New garage door technologies increase safety, durability

Most homeowners think of the garage door as an open and shut case, until it isn't.

Late for work, ready to go, and the garage door won't budge. Scream. Kick the door. Push the remote. The wall button. Curse. Call the boss. Call the neighbor. Spend a lot of money on an emergency repair call.

Regular maintenance might have helped, Darren Peers says.

Peers, owner of Overhead Door Co. of Missoula, says, "The biggest thing to make (garage doors) last longer is periodic maintenance. Like your automobile, all the nuts and bolts need to be tightened on it. We use a silicon-based lubricant. The garage is dirty. You can make a door last up to 20 years by taking care of it.

"Most of the older doors are wooden. Because of the glue, they can only last so long. They are opened and closed, on average, six times a day. With kids, it's a lot more. They start to make noises - snapping, popping are the first signs. Then cables break. The spring breaks."

Because the spring is designed for an average of 10,000 openings, Peers estimates it can often be replaced three times before replacing the door itself because doors are easy to maintain and will last longer.

"Wood swells and contracts, especially with the weather we've got," he explains. "The best time for maintenance is in fall. In spring and summer we leave doors up. It's a tendency for us to do that with kids."

In the trade magazine "Door and Operator," the National Safety Council recommends these maintenance tips:

Lubricate all moving parts of the door and operator once a month or at least semiannually. Follow the manufacturer's instructions and include the hinges, rollers, springs, pulleys and chains. Use a silicon-based lubricant, such as GDL or WD-40.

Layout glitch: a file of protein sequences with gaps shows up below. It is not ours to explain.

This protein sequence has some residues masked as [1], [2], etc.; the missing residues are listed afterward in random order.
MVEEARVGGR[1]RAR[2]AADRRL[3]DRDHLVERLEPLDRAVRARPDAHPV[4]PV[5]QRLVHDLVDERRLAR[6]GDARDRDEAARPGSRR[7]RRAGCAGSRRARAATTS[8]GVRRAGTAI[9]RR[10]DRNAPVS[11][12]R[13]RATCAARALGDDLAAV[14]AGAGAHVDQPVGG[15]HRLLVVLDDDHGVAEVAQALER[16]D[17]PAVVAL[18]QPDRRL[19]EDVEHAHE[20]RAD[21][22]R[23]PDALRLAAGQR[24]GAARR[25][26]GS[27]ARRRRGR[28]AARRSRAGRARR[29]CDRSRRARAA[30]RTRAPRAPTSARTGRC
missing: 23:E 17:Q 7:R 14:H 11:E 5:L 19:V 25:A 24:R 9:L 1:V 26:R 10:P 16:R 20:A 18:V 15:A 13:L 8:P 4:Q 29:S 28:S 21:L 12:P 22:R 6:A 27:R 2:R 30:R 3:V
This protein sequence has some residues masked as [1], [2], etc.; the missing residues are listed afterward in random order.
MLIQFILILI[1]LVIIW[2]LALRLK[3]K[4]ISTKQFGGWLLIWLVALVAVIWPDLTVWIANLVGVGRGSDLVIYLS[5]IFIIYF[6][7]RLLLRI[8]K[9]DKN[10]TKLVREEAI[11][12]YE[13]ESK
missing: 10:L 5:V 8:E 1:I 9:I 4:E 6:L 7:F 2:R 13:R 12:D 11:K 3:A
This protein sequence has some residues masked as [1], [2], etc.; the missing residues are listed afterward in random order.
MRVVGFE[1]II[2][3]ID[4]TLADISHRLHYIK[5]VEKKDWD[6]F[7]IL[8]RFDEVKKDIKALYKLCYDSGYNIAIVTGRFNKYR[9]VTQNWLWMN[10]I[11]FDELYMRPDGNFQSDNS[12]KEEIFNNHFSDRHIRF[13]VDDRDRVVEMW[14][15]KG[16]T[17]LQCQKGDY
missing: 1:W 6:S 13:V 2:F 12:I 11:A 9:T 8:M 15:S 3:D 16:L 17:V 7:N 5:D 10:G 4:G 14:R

Tighten all bolts supporting the door and operator. Don't forget the door's hinges

Protect wood doors from the elements with quality paint. If not sealed properly, the wood will expand and contract with heat and moisture.

Keep the operator clean. Like any other motor, vacuuming will keep the operator running longer.

Spring to it

Those big coil springs that do all the work to raise and lower your garage door also need periodic maintenance. You may want to have a professional tackle this job if you aren't completely comfortable with work that could be a bit dangerous.

Peers tells of how he once repaired a door where a broken spring shot across a garage and went through a plasterboard wall, into the home's kitchen and impacted itself into a cabinet wall.

"They pack a lot of power," Peers says. "They have about 140 pounds of strength in them - comparable to a compound bow that is used for hunting. They have 70 pounds of pull.

"Cold weather is when springs are going to break. (They are) tempered steel. That's when we typically do three-quarters of spring changes," Peers estimates. "And there's no way to prepare. It's really just a surprise when it happens."

If a garage is large and uses two springs, Peers recommends replacing both springs at the same time so they wear uniformly.